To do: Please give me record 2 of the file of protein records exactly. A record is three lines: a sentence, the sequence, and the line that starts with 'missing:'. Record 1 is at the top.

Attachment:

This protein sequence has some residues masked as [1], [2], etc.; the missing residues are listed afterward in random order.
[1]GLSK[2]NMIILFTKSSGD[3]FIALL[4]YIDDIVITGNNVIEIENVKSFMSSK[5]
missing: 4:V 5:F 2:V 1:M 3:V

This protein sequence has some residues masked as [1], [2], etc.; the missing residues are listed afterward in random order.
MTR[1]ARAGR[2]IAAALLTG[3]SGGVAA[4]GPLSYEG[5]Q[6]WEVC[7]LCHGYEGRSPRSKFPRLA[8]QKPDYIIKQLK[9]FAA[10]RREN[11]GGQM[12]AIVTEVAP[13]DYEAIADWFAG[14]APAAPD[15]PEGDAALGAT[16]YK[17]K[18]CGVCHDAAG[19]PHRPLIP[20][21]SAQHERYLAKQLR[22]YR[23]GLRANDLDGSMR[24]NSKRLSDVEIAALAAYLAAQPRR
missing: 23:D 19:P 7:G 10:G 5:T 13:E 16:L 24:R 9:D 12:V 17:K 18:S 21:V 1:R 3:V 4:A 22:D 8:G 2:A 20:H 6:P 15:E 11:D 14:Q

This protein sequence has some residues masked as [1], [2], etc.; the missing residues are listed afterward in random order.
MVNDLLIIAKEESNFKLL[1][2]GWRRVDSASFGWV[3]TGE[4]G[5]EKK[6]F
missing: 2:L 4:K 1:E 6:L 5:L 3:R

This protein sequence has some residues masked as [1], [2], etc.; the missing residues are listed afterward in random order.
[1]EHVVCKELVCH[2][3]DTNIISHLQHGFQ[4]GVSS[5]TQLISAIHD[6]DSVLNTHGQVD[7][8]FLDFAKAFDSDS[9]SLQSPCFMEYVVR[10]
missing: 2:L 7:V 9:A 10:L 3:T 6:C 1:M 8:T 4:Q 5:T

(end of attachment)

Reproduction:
This protein sequence has some residues masked as [1], [2], etc.; the missing residues are listed afterward in random order.
MTR[1]ARAGR[2]IAAALLTG[3]SGGVAA[4]GPLSYEG[5]Q[6]WEVC[7]LCHGYEGRSPRSKFPRLA[8]QKPDYIIKQLK[9]FAA[10]RREN[11]GGQM[12]AIVTEVAP[13]DYEAIADWFAG[14]APAAPD[15]PEGDAALGAT[16]YK[17]K[18]CGVCHDAAG[19]PHRPLIP[20][21]SAQHERYLAKQLR[22]YR[23]GLRANDLDGSMR[24]NSKRLSDVEIAALAAYLAAQPRR
missing: 23:D 19:P 7:G 10:G 5:T 13:E 16:L 24:R 9:D 12:V 17:K 18:S 21:V 1:R 3:V 4:A 22:D 8:G 2:A 20:H 6:P 15:E 11:D 14:Q